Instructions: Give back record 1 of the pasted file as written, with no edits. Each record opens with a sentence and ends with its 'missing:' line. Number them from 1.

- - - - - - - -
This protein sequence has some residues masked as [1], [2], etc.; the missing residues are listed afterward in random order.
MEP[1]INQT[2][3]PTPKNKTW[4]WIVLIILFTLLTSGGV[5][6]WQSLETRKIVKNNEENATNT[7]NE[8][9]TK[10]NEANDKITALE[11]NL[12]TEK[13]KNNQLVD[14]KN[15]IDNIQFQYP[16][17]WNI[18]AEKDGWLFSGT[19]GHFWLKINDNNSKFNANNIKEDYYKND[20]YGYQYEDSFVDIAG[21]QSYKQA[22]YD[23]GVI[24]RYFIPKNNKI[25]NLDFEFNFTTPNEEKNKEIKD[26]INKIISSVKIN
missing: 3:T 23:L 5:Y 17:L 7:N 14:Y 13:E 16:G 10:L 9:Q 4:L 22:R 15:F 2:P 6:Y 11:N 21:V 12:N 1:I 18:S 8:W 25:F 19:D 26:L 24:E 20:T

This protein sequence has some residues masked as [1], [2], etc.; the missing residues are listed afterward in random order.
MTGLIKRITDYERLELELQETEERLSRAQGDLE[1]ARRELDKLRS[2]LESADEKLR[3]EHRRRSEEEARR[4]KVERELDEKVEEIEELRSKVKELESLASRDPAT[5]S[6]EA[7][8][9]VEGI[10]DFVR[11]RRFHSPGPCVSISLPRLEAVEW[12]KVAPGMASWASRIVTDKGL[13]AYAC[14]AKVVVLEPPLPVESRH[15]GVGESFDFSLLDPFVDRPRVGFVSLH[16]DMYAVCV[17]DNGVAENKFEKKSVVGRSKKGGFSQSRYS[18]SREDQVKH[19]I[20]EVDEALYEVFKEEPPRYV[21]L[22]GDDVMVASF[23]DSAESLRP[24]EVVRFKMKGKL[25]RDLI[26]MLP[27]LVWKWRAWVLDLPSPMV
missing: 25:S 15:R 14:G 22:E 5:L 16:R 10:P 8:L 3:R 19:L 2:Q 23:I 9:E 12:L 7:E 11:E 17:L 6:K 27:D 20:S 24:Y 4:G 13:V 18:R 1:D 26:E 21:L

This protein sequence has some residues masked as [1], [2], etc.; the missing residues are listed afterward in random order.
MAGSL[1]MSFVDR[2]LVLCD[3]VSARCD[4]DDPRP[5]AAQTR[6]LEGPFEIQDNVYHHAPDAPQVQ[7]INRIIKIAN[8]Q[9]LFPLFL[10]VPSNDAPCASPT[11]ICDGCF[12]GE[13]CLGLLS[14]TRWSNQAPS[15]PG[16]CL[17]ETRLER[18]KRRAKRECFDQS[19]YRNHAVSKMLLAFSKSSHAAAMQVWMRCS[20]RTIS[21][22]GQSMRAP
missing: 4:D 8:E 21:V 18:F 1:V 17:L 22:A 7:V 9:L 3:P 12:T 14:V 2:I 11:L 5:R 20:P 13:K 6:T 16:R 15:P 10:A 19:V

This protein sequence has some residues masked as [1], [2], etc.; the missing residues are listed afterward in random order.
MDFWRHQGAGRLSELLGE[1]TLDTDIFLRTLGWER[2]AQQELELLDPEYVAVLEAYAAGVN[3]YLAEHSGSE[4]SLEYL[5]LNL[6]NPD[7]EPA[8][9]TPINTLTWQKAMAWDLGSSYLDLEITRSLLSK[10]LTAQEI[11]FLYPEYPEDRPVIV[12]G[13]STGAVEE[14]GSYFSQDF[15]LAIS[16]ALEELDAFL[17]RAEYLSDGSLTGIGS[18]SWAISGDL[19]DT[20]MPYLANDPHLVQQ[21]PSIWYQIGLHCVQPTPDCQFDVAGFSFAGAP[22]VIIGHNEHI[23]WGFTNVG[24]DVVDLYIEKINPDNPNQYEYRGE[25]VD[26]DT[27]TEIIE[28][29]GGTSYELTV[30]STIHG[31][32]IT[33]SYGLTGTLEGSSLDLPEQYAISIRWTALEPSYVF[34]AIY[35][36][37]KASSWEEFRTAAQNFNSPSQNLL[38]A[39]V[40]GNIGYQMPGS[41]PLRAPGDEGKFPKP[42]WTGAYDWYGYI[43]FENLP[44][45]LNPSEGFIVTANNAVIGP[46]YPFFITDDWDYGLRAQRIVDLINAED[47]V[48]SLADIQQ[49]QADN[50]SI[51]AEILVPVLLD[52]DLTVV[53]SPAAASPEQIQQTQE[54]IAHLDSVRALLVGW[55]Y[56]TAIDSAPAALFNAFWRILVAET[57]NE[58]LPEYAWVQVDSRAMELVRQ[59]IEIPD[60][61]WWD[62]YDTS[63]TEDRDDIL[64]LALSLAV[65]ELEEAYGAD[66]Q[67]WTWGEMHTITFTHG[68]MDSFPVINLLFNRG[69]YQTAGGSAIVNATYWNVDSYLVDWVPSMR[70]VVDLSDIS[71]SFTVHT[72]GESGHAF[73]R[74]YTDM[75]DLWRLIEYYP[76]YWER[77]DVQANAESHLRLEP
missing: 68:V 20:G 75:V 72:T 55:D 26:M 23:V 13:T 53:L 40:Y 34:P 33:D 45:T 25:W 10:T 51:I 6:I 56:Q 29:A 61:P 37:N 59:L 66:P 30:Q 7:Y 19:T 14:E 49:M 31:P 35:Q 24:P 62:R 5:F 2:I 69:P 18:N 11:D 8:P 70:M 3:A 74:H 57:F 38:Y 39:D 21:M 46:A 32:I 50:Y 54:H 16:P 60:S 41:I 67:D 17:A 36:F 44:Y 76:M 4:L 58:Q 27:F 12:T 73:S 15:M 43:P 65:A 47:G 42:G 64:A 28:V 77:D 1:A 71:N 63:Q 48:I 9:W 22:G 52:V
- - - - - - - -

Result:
This protein sequence has some residues masked as [1], [2], etc.; the missing residues are listed afterward in random order.
MEP[1]INQT[2][3]PTPKNKTW[4]WIVLIILFTLLTSGGV[5][6]WQSLETRKIVKNNEENATNT[7]NE[8][9]TK[10]NEANDKITALE[11]NL[12]TEK[13]KNNQLVD[14]KN[15]IDNIQFQYP[16][17]WNI[18]AEKDGWLFSGT[19]GHFWLKINDNNSKFNANNIKEDYYKND[20]YGYQYEDSFVDIAG[21]QSYKQA[22]YD[23]GVI[24]RYFIPKNNKI[25]NLDFEFNFTTPNEEKNKEIKD[26]INKIISSVKIN
missing: 3:T 23:L 5:Y 17:L 7:N 14:Y 13:E 16:G 10:L 9:Q 4:L 22:R 15:F 2:P 6:Y 11:N 21:V 12:N 1:I 18:S 8:W 25:F 19:D 26:L 24:E 20:T